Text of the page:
'Well, this dame had a daughter—Jess Cantrips, a black-eyed, bouncing wench—and, as the devil would have it, there was the d—d five-story stair—her foot was never from it, whether I went out or came home from the Divinity Hall. I would have eschewed her, sir—I would, on my soul; for I was as innocent a lad as ever came from Lammermuir; but there was no possibility of escape, retreat, or flight, unless I could have got a pair of wings, or made use of a ladder seven stories high, to scale the window of my attic. It signifies little talking—you may suppose how all this was to end—I would have married the girl, and taken my chance—I would, by Heaven! for she was a pretty girl, and a good girl, till she and I met; but you know the old song, “Kirk would not let us be.”
'But the best jest was behind—I had just power to stammer out something about Jess—by my faith he had an answer! I had taught Jess one trade, and, like a prudent girl, she had found out another for herself; unluckily, they were both contraband, and Jess Cantrips, daughter of the Lady Kittlebasket, had the honour to be transported to the plantations, for street-walking and pocket-picking, about six months before I touched shore.'
Sir Walter Scott, Redgauntlet (1824), ch. 14
A tale of the eighteenth century - it concerns a third, fictional uprising by the Jacobites - Redgauntlet is reminiscent of that earlier century in other ways: not only in formal terms - it has long epistolary passages - but also in its treatment of sexual matters. It is always instructive to see how pre-modern writers tackle such themes. David Lodge has marvelled at Dickens's ability to write so copiously but without a word of bawdy. Other Victorian novelists - Thackeray, in particular - manage the issue skilfully and subtly. Trollope, in The Vicar of Bullhampton (1870), caused a small stir with his use of the word 'prostitute'.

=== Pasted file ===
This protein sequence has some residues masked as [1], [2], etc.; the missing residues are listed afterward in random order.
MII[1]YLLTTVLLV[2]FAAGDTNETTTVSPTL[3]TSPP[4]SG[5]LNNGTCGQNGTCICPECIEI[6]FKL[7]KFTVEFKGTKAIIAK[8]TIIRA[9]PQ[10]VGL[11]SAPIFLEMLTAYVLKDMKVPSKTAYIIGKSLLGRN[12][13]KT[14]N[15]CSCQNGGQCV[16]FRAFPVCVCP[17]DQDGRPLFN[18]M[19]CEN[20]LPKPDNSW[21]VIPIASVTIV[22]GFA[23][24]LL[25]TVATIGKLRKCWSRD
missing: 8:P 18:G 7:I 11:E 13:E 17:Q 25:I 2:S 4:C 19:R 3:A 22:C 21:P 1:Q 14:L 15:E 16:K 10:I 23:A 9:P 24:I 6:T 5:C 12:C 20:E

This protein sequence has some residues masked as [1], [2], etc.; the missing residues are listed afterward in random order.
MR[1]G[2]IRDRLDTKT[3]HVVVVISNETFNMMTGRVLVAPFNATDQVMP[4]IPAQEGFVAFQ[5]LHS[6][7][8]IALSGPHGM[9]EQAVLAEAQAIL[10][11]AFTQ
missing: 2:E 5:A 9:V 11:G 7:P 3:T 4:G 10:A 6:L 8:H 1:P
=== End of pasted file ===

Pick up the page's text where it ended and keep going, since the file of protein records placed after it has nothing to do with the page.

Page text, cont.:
Scott wasn't a Victorian, and perhaps we shouldn't be surprised by pieces like the above, part of a longer inset narrative spoken by a salty and attractive character called Nanty Ewart. Note Scott's use of indirection, evasion and euphemism. When by the end of the nineteenth century Scott's status had declined to that of a worthy children's author, were bowdlerised editions required?
In the next chapter we find Scott essaying something subtler still, as his adventurers approach the dwelling of a pair of religious ladies:
'The place they live in was some sort of nun-shop long ago, as they have them still in Flanders; so folk call them the Vestals of Fairladies—that may be, or may not be; and I care not whether it be or no.—Blinkinsop, hold your tongue, and be d—d!'Scott doesn't tell us what this Blinkinsop, and others elsewhere in the speech, say. He doesn't need to. The innocent reader reads on, unconcerned. The knowing reader infers. But whose side is Scott on? Emphatically he was a denizen of the fallen world, yet his heroes and heroines remain virtuous and hopeful. With this author you're always in danger of sinking - as if, in this novel, into the sands of the Solway Firth - but somehow Scott always draws you clear, and your resultant gratitude is excessive.